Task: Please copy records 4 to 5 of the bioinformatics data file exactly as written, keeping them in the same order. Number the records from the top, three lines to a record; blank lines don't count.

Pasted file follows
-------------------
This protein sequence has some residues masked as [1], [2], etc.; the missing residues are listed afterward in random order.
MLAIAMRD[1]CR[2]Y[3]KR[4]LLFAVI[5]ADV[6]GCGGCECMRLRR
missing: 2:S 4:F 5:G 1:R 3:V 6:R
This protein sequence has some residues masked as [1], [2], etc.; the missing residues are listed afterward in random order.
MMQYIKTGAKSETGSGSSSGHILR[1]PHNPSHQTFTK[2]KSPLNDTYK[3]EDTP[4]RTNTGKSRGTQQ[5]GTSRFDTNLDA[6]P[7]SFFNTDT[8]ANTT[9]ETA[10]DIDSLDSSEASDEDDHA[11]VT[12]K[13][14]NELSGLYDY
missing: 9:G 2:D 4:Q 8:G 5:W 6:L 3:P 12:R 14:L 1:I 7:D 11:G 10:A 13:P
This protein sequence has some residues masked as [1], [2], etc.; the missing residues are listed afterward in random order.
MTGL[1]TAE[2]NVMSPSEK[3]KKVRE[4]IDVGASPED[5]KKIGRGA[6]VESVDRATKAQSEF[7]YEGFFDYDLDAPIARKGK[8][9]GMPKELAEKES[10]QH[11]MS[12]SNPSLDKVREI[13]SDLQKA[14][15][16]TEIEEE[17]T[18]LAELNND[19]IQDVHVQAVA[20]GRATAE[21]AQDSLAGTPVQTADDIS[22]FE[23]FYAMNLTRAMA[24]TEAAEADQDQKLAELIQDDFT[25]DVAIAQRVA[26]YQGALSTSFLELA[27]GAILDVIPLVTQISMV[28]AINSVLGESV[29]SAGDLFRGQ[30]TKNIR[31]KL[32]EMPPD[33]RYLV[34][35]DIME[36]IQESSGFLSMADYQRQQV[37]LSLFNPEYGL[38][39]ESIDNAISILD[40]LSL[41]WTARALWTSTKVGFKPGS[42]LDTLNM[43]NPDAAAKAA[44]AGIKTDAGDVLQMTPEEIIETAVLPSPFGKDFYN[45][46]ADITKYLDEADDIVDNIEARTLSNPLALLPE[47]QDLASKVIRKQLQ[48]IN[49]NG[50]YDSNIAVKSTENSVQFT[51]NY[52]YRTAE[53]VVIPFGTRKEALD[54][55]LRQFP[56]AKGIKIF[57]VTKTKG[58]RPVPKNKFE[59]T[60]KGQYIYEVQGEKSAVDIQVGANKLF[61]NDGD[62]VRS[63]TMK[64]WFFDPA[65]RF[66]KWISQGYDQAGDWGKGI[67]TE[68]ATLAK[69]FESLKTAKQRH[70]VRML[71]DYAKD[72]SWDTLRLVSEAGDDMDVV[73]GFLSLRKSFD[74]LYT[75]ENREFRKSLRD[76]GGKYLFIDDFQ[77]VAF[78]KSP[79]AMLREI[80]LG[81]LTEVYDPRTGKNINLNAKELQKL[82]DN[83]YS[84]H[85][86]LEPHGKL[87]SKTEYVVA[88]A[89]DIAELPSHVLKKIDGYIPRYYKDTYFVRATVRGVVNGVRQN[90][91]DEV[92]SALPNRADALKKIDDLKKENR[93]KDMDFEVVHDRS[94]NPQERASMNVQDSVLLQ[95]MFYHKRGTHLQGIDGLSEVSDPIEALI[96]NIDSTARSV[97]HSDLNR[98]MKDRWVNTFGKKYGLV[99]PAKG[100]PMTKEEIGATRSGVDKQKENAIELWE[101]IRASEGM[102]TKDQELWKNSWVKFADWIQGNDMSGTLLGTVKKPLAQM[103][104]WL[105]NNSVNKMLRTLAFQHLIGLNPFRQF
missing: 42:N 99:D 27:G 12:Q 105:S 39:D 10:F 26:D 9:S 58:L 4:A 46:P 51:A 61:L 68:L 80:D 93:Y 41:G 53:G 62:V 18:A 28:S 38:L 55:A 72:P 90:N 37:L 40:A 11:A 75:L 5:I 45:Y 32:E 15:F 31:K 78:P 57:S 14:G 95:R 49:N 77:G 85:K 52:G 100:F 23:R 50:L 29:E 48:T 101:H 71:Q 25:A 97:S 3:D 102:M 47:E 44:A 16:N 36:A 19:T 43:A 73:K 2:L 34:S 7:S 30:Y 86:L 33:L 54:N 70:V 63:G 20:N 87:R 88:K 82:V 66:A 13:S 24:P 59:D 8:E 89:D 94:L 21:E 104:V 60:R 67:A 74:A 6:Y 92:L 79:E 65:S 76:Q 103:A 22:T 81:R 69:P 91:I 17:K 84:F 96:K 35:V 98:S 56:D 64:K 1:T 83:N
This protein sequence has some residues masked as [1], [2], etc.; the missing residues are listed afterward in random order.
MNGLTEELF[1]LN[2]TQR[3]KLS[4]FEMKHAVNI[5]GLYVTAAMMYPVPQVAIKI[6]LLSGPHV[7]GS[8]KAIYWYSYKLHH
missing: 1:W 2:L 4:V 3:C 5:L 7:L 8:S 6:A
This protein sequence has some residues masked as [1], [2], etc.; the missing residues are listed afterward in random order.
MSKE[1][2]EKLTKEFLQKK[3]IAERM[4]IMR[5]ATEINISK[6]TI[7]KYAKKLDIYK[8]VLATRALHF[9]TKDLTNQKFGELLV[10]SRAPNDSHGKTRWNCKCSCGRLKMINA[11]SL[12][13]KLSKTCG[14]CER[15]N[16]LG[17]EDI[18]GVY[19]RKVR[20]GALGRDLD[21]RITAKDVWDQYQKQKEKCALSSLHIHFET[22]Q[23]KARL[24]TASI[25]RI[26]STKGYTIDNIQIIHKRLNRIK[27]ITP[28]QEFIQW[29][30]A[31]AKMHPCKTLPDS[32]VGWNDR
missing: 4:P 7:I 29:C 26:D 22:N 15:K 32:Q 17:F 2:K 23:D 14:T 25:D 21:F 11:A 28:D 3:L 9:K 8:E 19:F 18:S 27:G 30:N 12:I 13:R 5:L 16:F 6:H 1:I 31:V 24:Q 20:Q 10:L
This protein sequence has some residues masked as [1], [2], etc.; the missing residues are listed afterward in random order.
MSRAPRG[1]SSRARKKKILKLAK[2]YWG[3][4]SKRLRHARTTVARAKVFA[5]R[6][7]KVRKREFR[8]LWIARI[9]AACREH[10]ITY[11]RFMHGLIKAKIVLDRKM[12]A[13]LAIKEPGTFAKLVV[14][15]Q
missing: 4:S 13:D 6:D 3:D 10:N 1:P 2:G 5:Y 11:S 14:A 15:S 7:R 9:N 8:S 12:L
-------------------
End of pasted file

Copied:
This protein sequence has some residues masked as [1], [2], etc.; the missing residues are listed afterward in random order.
MNGLTEELF[1]LN[2]TQR[3]KLS[4]FEMKHAVNI[5]GLYVTAAMMYPVPQVAIKI[6]LLSGPHV[7]GS[8]KAIYWYSYKLHH
missing: 1:W 2:L 4:V 3:C 5:L 7:L 8:S 6:A
This protein sequence has some residues masked as [1], [2], etc.; the missing residues are listed afterward in random order.
MSKE[1][2]EKLTKEFLQKK[3]IAERM[4]IMR[5]ATEINISK[6]TI[7]KYAKKLDIYK[8]VLATRALHF[9]TKDLTNQKFGELLV[10]SRAPNDSHGKTRWNCKCSCGRLKMINA[11]SL[12][13]KLSKTCG[14]CER[15]N[16]LG[17]EDI[18]GVY[19]RKVR[20]GALGRDLD[21]RITAKDVWDQYQKQKEKCALSSLHIHFET[22]Q[23]KARL[24]TASI[25]RI[26]STKGYTIDNIQIIHKRLNRIK[27]ITP[28]QEFIQW[29][30]A[31]AKMHPCKTLPDS[32]VGWNDR
missing: 4:P 7:I 29:C 26:D 22:N 15:K 32:Q 17:F 2:K 23:D 14:T 25:D 21:F 11:A 28:D 3:L 9:K 8:E 19:F 18:S 27:G 30:N 12:I 13:R 5:L 16:F 6:H 1:I 31:V 24:Q 20:Q 10:L